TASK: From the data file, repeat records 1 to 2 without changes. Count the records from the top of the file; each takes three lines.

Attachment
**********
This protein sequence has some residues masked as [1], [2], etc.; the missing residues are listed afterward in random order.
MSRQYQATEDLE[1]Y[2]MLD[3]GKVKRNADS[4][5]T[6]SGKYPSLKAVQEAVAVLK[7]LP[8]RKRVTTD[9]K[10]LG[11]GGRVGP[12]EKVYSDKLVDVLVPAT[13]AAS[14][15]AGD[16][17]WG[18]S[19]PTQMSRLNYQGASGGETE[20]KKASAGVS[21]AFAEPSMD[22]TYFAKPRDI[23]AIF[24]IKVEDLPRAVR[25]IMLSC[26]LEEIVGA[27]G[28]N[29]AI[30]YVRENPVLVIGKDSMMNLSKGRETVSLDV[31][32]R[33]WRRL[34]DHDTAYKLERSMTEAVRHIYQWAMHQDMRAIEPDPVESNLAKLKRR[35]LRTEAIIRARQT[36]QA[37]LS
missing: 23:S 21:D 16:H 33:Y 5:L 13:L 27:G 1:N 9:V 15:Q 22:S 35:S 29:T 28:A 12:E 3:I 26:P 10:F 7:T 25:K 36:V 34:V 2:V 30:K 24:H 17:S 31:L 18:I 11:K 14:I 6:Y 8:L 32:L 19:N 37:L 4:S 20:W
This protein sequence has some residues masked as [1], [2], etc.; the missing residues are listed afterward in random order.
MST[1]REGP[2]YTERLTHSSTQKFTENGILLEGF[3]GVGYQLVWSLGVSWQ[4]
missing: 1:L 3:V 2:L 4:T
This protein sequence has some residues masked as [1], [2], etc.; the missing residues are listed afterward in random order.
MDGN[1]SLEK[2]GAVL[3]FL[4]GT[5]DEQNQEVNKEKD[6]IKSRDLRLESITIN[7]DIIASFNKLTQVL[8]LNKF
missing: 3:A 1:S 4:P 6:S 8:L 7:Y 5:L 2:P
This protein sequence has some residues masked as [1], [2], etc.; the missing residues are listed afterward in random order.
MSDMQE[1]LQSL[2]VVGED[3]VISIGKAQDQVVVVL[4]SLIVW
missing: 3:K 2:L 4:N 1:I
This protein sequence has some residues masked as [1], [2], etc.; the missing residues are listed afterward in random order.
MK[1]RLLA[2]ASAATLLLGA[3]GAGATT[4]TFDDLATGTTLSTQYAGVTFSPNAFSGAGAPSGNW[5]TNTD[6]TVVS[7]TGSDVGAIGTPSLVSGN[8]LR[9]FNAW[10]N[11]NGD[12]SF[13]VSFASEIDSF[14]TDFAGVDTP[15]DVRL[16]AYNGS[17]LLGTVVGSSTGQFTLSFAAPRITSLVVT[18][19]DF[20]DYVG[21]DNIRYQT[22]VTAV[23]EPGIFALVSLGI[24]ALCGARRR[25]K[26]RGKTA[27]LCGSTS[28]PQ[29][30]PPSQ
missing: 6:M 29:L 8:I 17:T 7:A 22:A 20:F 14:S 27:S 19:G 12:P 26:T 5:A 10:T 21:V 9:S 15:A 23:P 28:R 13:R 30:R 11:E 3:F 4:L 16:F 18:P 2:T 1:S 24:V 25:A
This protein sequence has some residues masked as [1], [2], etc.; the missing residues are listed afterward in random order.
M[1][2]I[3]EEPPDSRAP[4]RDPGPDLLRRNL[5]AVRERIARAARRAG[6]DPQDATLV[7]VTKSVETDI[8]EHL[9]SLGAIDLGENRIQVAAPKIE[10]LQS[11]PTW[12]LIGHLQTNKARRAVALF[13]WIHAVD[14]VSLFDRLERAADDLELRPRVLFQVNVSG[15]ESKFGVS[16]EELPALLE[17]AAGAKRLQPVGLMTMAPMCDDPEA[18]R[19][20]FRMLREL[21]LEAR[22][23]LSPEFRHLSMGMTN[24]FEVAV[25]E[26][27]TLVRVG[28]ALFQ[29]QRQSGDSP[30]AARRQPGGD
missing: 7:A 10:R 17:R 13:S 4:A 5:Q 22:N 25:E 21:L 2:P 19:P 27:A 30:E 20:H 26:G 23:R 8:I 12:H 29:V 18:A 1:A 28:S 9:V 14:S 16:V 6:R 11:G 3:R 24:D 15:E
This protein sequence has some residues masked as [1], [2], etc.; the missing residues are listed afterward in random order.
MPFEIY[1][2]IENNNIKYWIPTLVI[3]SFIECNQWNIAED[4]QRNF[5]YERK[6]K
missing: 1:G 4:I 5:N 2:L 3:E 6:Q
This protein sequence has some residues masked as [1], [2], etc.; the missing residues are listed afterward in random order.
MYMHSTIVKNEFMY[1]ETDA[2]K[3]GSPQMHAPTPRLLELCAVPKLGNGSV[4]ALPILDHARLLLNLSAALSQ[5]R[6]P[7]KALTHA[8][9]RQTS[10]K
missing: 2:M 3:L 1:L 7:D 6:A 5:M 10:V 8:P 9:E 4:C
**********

This protein sequence has some residues masked as [1], [2], etc.; the missing residues are listed afterward in random order.
MSRQYQATEDLE[1]Y[2]MLD[3]GKVKRNADS[4][5]T[6]SGKYPSLKAVQEAVAVLK[7]LP[8]RKRVTTD[9]K[10]LG[11]GGRVGP[12]EKVYSDKLVDVLVPAT[13]AAS[14][15]AGD[16][17]WG[18]S[19]PTQMSRLNYQGASGGETE[20]KKASAGVS[21]AFAEPSMD[22]TYFAKPRDI[23]AIF[24]IKVEDLPRAVR[25]IMLSC[26]LEEIVGA[27]G[28]N[29]AI[30]YVRENPVLVIGKDSMMNLSKGRETVSLDV[31][32]R[33]WRRL[34]DHDTAYKLERSMTEAVRHIYQWAMHQDMRAIEPDPVESNLAKLKRR[35]LRTEAIIRARQT[36]QA[37]LS
missing: 23:S 21:D 16:H 33:Y 5:L 13:L 27:G 1:N 9:V 15:Q 22:S 35:S 29:T 28:A 12:E 3:I 26:P 10:F 7:T 25:K 36:V 34:V 2:V 30:K 24:H 17:S 31:L 18:I 11:K 14:I 6:Y 8:L 32:L 19:N 37:L 4:S 20:W
This protein sequence has some residues masked as [1], [2], etc.; the missing residues are listed afterward in random order.
MST[1]REGP[2]YTERLTHSSTQKFTENGILLEGF[3]GVGYQLVWSLGVSWQ[4]
missing: 1:L 3:V 2:L 4:T